Dear James: My parents had major renovations done and the finished job was not the best quality. What can I do to make sure an upcoming remodeling project is done properly? — Sylvia D.
Dear Sylvia: Your question is a very common one. Although there are some steps you can take, unfortunately, there is not a clear-cut method to ensure high-quality work by a remodeling contractor.
A key problem with insuring quality workmanship is simply the perception of quality. Who has not experienced going to restaurant, which a good friend raves about, and not be satisfied with the quality of the food or the service?
The same is true of remodeling contractors. The contractor who did the work at your friend's home may honestly feel he did an excellent job. There may also have been budget constraints that required the use of lower-quality products or labor-saving techniques, resulting in the flaws you noticed.
To further muddy the waters, many flaws in materials and workmanship may not show up for several years after the job is completed. An example of this is the taping of drywall joints. It generally takes several years of seasonal temperature and humidity level changes for the tape to begin to pop off and wrinkle in spots.
The first step to ensure a good remodeling job is a very detailed written contract. The more detailed it is, the less chance there is for misunderstandings and interpretation. Take some time initially to read up on what is involved in the tasks of the projects so you are reasonable in your quality expectations.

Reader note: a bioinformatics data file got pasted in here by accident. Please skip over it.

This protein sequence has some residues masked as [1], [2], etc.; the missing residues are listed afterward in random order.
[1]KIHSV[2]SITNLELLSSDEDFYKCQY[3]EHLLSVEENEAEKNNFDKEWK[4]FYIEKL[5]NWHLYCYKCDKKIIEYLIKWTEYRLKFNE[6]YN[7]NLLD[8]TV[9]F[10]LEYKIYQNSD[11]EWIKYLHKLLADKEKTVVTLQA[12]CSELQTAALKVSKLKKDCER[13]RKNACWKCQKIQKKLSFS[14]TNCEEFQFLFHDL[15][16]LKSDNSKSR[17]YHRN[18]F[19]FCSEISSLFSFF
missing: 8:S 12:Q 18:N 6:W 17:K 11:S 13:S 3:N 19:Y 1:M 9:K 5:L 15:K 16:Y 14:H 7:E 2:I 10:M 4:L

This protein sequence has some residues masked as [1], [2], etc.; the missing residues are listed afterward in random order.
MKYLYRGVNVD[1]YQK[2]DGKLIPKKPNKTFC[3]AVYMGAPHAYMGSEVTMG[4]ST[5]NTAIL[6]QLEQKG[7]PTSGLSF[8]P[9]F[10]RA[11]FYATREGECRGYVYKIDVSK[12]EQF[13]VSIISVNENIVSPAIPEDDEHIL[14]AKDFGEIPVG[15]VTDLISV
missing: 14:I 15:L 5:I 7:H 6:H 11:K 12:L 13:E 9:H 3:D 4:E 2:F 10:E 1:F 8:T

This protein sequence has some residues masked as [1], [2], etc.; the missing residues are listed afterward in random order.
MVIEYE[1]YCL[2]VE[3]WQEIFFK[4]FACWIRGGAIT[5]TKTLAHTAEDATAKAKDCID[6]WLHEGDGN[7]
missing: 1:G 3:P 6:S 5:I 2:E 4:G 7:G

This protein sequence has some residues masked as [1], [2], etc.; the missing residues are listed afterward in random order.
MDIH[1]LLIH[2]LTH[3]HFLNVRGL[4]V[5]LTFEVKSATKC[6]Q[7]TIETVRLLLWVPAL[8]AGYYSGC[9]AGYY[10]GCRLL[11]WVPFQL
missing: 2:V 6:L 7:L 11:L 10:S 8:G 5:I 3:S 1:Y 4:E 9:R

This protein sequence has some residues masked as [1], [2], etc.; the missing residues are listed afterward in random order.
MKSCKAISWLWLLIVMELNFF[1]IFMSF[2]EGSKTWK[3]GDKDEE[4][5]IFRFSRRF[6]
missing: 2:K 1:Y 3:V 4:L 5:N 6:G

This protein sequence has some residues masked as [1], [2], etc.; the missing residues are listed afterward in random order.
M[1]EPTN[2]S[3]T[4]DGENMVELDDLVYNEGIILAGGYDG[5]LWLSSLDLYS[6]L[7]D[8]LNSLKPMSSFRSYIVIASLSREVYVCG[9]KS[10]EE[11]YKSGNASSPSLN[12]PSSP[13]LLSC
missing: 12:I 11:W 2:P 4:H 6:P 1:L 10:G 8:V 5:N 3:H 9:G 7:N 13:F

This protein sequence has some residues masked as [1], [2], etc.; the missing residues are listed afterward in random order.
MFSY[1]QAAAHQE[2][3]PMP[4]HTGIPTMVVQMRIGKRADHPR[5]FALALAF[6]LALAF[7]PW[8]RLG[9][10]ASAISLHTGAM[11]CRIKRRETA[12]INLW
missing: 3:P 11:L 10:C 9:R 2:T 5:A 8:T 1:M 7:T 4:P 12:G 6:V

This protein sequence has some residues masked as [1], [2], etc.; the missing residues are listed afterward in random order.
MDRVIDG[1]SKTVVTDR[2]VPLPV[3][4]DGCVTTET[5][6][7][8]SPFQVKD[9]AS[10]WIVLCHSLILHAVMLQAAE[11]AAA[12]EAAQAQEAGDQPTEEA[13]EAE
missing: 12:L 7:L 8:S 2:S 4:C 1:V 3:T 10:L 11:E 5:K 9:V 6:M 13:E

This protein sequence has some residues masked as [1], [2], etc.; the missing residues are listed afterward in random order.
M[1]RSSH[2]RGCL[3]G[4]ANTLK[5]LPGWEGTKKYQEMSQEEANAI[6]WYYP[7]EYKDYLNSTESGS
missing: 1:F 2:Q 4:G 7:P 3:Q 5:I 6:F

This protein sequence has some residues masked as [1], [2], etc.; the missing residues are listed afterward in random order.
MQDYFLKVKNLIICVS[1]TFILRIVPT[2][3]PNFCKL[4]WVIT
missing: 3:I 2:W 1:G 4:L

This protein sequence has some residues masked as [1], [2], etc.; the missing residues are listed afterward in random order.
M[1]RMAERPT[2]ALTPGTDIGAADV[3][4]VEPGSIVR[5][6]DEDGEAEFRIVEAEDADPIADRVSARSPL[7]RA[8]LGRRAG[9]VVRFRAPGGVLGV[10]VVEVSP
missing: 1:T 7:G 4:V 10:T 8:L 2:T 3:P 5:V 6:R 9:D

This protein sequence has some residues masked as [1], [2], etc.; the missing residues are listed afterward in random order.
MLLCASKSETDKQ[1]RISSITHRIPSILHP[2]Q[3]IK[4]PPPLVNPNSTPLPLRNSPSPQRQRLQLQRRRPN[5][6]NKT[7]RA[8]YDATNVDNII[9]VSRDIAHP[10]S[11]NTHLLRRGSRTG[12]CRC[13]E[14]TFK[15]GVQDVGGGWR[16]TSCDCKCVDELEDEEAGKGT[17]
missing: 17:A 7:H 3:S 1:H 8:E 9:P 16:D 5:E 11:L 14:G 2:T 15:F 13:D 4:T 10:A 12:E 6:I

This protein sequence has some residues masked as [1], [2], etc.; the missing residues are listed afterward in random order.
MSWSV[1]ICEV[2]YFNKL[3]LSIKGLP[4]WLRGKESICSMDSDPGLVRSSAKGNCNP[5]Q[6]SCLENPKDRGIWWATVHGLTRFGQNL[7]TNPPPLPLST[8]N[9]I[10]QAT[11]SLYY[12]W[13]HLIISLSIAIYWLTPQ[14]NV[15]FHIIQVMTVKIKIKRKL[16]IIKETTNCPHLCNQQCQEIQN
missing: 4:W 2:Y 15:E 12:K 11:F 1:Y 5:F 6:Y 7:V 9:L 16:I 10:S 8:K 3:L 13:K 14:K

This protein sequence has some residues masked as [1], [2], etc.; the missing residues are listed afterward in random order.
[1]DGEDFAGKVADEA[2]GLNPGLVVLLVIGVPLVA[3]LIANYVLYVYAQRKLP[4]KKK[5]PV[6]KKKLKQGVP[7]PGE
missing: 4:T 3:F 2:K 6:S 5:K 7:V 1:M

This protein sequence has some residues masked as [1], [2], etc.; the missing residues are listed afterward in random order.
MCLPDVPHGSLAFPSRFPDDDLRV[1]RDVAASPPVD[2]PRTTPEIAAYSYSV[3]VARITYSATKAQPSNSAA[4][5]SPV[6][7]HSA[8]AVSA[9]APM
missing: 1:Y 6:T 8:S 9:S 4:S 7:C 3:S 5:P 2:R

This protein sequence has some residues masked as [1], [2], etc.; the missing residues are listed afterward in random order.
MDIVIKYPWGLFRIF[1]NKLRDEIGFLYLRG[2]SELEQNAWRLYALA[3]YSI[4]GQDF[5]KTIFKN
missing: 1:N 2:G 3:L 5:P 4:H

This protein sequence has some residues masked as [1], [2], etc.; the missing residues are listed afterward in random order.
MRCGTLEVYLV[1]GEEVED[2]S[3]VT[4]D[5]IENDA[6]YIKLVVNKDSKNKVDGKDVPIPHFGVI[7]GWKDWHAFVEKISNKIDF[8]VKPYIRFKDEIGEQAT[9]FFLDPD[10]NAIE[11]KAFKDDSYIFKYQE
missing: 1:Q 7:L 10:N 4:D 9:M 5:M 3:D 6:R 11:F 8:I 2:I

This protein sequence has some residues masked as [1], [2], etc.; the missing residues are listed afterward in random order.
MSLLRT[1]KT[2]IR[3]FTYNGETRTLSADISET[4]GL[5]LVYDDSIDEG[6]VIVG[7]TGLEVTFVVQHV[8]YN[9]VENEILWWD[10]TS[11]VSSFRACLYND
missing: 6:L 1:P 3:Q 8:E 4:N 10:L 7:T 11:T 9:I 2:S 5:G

Some contractors may balk at this for fear it will tie their hands. Often, a contractor does not know exactly what unique problems he will run into until the job is begun. Other contractors may not like to have the homeowner telling them how to do the job, but you should be able to find many amenable to a detailed contract.
Inspect some of the previous jobs which the contractor has completed. Make sure some of them are several years old. He will obviously give you only the names of satisfied customers, so it will probably not be extremely useful to get their opinions. Rely on your own inspection.
Pay particular attention to several details. The quality of the drywall work is a good indicator of general quality. Look for wavy drywall, evenly taped drywall joints and nail dimples or pops. It is often easier to detect these flaws at night when you can shine a flashlight along the wall surface.
Other details to check are the heights of handrails along stairs, electrical switches, etc. Although it is not critical for them to all be the same, it is a good indication of the contractor's attention to the fine details. For bathroom remodeling, check the height and level of towel bars.
Finally, don't try to do too much with a limited budget. Using top-quality materials generally results in a better job. Often, you will save in the long run by using better materials that install quicker and require less labor to finish. This is particularly true of lumber and other materials which are hidden when the project is completed.
Send your questions to Here's How, 6906 Royalgreen Dr., Cincinnati, OH 45244 or visit www.dulley.com. To find out more about James Dulley and read features by other Creators Syndicate writers and cartoonists, visit the Creators Syndicate website at www.creators.com.